Omicron does not appear to be weighing on demand at the moment, according to OAG (Gothenburg Airport- Photo: L. Citrinot)
According to consultant OAG
, the week to December 13 shows a slight increase in air capacity. It increased by 3.8% week-on-week to 81.4 million reported seats. Compared to 2019, however, capacity expressed in seats is still 26.2% lower.
OAG thus notes that the Omicron variant does not appear to have damaged airlines’ short-term capacity. Demand remains strong, particularly in view of the end-of-year holidays. On the other hand, OAG wonders about the impact of Omicron on demand in the medium term.
The first quarter of the year is usually the low point in aviation activity. Yet OAG notes that the projected capacity in aviation for the first quarter of 2022 is currently 1.149 billion seats. That’s a slight drop of 8 million seats from the last quarter of 2021. The consultant notes a large dichotomy between the perception of the airline industry and the policy community.
Regionally, North America is returning to growth with many major airlines increasing their domestic capacity. Week-on-week, the US recorded a 2.7% increase in seat capacity and Canada almost 11%. Only Mexico is an exception with a slight capacity decrease of 3.1% compared to December 2019.
Europe is holding up well
Europe is also seeing significant levels of capacity increases week on week with the start of the ski season. Many markets have expressed their intention to remain open this year. However, capacity in Europe is still 28% below the week of 16 December 2019. France is doing better than the European average with a 22.9% drop in capacity. It is even experiencing a week-on-week increase in seats of 17.6% (December 6 vs. December 13), the highest growth rate in Europe according to OAG.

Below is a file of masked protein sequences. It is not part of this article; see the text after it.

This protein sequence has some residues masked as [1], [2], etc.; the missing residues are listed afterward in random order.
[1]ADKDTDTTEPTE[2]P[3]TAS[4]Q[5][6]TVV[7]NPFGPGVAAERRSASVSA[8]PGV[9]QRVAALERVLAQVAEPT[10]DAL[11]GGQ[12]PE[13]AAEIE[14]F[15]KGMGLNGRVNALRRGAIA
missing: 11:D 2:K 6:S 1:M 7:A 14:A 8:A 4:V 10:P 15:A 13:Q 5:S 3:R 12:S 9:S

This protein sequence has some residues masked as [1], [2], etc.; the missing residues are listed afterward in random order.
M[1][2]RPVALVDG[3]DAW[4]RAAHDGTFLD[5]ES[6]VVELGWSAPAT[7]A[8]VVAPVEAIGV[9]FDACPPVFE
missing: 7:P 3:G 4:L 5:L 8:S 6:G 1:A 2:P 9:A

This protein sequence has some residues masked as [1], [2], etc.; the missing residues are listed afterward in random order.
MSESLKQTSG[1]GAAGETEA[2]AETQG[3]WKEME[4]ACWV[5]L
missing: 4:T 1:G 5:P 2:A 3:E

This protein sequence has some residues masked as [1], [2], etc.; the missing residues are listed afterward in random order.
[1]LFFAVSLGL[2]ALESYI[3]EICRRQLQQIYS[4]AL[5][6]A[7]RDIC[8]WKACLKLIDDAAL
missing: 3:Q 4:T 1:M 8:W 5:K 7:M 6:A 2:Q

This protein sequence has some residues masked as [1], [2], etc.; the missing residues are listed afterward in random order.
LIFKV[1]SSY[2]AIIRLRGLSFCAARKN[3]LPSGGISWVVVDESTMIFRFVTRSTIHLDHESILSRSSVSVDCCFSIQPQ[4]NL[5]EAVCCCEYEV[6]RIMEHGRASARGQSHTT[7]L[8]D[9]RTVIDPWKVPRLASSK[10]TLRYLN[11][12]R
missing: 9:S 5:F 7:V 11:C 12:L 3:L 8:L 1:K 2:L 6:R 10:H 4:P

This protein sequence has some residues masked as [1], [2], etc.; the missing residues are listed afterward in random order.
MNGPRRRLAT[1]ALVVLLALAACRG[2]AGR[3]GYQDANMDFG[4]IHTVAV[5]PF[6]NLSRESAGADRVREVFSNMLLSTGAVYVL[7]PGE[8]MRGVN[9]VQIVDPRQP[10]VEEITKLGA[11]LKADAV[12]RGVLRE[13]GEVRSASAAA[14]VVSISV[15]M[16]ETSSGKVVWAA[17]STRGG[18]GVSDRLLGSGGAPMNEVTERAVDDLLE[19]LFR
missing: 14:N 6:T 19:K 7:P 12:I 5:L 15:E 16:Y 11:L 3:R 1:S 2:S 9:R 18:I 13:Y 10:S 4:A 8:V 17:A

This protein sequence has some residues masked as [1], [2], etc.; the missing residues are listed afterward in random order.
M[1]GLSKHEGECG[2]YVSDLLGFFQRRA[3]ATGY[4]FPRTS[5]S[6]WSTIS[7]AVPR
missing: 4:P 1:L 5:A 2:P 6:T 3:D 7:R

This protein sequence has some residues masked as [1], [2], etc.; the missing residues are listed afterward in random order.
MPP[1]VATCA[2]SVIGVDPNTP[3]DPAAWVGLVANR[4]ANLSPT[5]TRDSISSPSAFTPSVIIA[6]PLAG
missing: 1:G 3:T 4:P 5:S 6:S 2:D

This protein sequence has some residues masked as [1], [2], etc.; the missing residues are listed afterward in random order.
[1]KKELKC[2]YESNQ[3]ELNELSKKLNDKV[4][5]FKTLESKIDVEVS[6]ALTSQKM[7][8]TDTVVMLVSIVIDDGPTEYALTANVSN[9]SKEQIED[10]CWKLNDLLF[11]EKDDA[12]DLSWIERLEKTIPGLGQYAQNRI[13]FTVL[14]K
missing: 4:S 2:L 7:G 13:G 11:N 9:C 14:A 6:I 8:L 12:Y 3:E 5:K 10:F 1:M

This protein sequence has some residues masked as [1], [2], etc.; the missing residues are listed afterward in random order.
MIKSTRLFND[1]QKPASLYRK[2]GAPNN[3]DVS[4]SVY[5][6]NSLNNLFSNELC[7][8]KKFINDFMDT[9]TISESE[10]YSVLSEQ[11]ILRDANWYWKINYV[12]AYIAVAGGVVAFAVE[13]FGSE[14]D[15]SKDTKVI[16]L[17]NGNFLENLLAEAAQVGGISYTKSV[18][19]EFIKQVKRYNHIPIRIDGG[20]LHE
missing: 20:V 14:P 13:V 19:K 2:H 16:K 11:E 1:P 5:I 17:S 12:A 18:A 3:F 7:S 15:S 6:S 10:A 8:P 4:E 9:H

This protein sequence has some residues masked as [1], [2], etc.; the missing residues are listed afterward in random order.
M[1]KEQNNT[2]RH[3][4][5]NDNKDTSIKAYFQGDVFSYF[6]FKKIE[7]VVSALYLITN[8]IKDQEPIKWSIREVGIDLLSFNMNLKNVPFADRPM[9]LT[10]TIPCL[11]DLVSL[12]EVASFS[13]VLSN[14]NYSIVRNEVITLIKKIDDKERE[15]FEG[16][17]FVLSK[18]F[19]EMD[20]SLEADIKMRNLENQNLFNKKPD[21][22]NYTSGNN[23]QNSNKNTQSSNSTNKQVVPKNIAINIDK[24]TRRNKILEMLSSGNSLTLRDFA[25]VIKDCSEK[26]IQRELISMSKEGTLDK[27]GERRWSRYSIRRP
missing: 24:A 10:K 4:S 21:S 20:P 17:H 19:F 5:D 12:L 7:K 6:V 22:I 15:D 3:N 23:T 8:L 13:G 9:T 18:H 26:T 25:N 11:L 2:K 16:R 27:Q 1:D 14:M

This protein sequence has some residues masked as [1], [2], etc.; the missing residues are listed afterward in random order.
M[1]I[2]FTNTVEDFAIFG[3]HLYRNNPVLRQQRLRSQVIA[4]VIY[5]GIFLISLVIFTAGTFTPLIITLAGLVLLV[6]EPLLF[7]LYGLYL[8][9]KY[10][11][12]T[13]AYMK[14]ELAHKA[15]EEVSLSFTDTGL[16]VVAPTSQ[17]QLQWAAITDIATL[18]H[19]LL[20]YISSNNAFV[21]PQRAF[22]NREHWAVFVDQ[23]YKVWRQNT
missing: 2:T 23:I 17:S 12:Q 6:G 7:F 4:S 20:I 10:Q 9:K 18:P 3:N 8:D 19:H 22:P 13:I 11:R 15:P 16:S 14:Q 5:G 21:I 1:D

In any case, France is twenty points better than Germany, whose seat capacity is still 43.8% lower than in December 2019.
The UK, meanwhile, is showing an 11% week-on-week increase. Although these seat capacities are still more than a third lower than at the end of 2019.
Seat capacity on scheduled routes for the top 20 national markets worldwide (Source: OAG, 13/12/21)
Asia generally remains behind
South East Asia continues to suffer from
a lack of capacity.The Indian subcontinent, on the other hand, is recovering. In contrast, the Indian subcontinent is recovering. Capacity in this part of the world -supported in particular by Indian domestic demand- is down by 13% compared to 2019.
OAG is also seeing a recovery in the Pacific, particularly in New Zealand. The consultant notes a 72% increase in weekday capacity there. Its Australian neighbor is seeing a capacity increase of over 33%. Again, this is exclusively domestic capacity.
North Africa has seen a 25% week-on-week increase in airline capacity, proving that airlines and authorities are doing a better job of assessing passenger demand on the African continent than politicians.
It is clear, according to OAG, that in recent months the entire aviation sector has confirmed its recovery. And that rather than stopping or being overwhelmed by the new difficulties linked to Covid, airlines seem to be working on solutions to continue and even amplify this recovery. The consultant believes that the airlines are thus showing great optimism.
This allows us to think that 2022 will not be so hopeless as that. Proof of this is the multiplication of announcements of reopening of lines by the major world carriers.
I’m Michelle, and I love to travel. As a former hotel expert for one of the world’s largest hotel chains, I’ve stayed in nearly every type of room imaginable (including many that were not so desirable!). Nowadays, I am fortunate enough to be able to explore the world on my own terms. From international flights to learning different languages, there is nothing too far out of reach!